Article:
Harper Collins Publishers, April 2012. 240 pages, hardcover, dustwrapper, oblong format, colour and black and white photographs and illustrations.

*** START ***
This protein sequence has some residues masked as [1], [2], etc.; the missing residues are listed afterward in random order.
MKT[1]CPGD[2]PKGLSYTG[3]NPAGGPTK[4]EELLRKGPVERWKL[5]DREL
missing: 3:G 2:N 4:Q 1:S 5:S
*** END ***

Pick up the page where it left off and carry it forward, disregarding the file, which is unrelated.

Lake Eyre occupies a vast mythological and real landscape – its basin makes up one sixth of the Australian continent and it is the ‘inland sea’ so many early explorers died trying to discover. But for most of the time the lake is empty, a vast salty desert plain. Only once in a generation when the great rains sweep in from Queensland, does the lake fill up. When this happens an astonishing transformation occurs; overnight the lake changes, the desert blooms, great flocks of birds, brumbies, dingoes and other wildlife find their way to the water’s shores. And for the people who live there, the deluge changes everything. In this stunning book, reporter Paul Lockyer tells the story of the great lake – from its ancient beginnings to its present day – and the tales of all those it affects, from intrepid early explorers like Burke and Wills and pioneers like Birdsville mailman Tom Kruse to characters like racing car driver Donald Campbell, showmen like Fred Brophy, artists like John Olsen and cattle kings like Sir Sydney Kidman. Along with environmental scientist Professor Richard Kingsford, Paul explores one of the world’s great wonders and reveals why it holds such resonance for so many Australians.